Wednesday, September 24, 2014

Wisconsin Boreal Bird Grand Slam

I'm in the throws of a birding hangover from the extended weekend at the Wisconsin Society for Ornithology's Jaegerfest field trip to Wisconsin Point followed by an exceptional day of birding in the northwoods of Forest County Wisconsin. Although I'm acclimating to the monotony of my ordinary life and staggering from sleep deprivation, I'm going to attempt to compose something about my extraordinary day of boreal bird-watching.

Already I feel the words jumbling in my brain, congealing into long complex sentences of extraordinary length. I need brevity! Here it goes (unsuccessfully not brief)...

Spruce-tamarack bog, Pine River Road, Forest Co, WI

Sunrise, September 22nd, my group and I arrived at the sweet spot of the Forest County birding roads, a black spruce-tamarack bog along Pine River Road, just west of the Giant Pine Road intersection. This bog is part of the greater Headwaters Wilderness Area in the Chequamegon-Nicolet National Forest. The first target species was Spruce Grouse.

Pine River Road, Forest Co, WI
As we approached the target stretch of road a dark blob of grouse potential was spotted gritting 500 plus feet in the distance. I remarked "wouldn't that be something if that's a Spruce Grouse." And sure enough, it was nice male Spruce Grouse. THAT WAS TOO EASY. Having had exceptional luck seeing this species in Michigan this year and experiencing great photographic success with this rather tame bird, I expected I would have plenty of time to knock out a few doc shots. Wrong. We watched the bird grit in the road, fly up to a tamarack to feed at a vast distance of approximately 100-175 feet.  When I finally decided to the ready the camera before approaching closer, the bird retreated into the depths of the bog. Thus I came away without a photo, but with great satisfaction having accomplished seeing this species in Wisconsin for the current year, feat that has been hard to come by in the Wisconsin northwoods during most years.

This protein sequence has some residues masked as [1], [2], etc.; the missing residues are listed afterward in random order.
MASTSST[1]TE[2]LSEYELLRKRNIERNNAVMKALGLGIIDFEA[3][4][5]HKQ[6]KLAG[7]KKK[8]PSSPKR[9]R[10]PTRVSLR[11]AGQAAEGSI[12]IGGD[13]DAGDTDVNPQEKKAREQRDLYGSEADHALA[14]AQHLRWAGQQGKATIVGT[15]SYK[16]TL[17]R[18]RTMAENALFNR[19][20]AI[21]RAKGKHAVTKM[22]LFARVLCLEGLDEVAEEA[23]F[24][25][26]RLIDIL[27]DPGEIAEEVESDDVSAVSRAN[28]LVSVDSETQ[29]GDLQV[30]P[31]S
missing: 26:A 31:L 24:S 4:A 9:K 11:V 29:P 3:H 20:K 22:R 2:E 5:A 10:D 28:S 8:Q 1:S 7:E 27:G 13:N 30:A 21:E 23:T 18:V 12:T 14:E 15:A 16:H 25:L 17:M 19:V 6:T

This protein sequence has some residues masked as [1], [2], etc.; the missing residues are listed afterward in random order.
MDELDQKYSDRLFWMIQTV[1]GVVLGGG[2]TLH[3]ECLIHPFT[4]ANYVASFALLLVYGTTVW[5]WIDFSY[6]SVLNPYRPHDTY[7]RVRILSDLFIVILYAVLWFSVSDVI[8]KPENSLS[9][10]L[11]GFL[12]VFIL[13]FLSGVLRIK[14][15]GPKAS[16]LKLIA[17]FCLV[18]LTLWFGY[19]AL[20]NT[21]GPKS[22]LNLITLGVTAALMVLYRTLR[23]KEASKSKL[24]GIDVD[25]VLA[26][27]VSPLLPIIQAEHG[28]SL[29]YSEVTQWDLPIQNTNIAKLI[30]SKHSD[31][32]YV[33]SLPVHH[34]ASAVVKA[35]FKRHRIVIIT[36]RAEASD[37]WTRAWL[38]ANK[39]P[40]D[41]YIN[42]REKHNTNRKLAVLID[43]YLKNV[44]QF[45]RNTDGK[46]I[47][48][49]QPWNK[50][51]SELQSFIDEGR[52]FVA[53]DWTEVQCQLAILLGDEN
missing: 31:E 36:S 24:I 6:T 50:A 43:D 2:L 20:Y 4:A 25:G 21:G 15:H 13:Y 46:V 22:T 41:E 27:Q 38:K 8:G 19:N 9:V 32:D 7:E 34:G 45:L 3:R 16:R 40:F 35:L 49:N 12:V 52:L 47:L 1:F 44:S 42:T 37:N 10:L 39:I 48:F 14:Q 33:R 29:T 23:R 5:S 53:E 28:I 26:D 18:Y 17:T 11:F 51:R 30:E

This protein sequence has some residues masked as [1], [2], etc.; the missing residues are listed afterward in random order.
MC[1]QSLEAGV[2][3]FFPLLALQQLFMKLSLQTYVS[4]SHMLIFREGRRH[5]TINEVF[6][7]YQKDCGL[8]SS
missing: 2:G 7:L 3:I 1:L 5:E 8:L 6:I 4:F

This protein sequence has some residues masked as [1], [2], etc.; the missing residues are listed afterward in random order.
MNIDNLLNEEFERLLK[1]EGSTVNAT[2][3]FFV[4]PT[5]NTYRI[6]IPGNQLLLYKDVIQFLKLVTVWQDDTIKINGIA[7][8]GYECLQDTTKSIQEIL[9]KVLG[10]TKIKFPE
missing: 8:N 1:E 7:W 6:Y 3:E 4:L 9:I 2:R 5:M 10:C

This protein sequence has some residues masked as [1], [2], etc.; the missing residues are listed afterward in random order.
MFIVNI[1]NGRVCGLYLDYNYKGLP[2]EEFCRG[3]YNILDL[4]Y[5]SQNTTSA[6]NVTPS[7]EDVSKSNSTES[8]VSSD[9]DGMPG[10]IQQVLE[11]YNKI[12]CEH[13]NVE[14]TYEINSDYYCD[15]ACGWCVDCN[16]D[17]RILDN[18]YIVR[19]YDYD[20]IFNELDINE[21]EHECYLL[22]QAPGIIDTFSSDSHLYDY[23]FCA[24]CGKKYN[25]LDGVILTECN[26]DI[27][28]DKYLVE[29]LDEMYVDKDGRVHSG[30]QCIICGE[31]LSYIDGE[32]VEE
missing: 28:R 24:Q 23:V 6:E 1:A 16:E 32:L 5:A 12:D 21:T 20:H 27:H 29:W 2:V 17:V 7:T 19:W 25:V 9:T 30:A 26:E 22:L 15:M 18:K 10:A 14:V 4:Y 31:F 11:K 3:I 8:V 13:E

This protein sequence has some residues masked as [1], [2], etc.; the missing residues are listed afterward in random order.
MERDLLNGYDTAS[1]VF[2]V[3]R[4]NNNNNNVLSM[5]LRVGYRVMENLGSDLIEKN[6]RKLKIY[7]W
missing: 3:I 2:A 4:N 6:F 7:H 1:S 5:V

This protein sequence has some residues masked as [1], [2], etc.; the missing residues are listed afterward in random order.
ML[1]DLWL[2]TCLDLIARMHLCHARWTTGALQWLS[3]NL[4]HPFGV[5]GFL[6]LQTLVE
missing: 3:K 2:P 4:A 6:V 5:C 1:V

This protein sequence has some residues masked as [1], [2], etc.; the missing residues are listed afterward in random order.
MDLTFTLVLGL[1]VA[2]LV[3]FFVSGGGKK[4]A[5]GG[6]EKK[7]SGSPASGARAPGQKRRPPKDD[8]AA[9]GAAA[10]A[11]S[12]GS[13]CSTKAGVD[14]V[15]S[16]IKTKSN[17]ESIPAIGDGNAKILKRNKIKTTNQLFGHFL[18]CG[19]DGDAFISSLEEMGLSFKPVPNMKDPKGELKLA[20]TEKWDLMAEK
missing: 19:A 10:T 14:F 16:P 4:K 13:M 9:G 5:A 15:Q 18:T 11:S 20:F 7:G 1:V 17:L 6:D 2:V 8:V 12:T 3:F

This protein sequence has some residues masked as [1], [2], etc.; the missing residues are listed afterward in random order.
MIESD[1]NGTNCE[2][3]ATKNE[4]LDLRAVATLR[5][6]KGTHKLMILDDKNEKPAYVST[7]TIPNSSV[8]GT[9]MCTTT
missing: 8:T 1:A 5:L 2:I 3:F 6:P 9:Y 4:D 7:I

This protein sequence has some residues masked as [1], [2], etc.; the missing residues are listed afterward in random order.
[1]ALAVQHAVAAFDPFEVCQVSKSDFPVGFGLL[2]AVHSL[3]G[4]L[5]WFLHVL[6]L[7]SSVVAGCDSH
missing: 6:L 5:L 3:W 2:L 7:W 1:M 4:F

Gray Jay
Moving on, we set out on foot hopeful to locate the other boreal specialties, Gray Jay and Boreal Chickadee. Immediately after stepping out of the vehicle, some faint Gray Jay "toots" were discerned in the distance.  Eventually two birds worked their way toward the roadside to investigate the ape visitors to their home.

Upon finding two of my three target boreal species for the day in less than a half hour of birding, I declared we would need to set our birding goals higher for the day and go for a Black-backed Woodpecker. All the "go for" really meant was nothing more than adding the bird to my "wish list" for the day. In the case of Black-backed Woodpecker, the past few years have felt like a lost hope when looking for this elusive woodpecker in the Wisconsin bogs. Despite spending countless hours walking and driving suitable habitat in Forest, Vilas and Douglas counties in search of this woodpecker, I had seen but one in Wisconsin in all my years of birding here.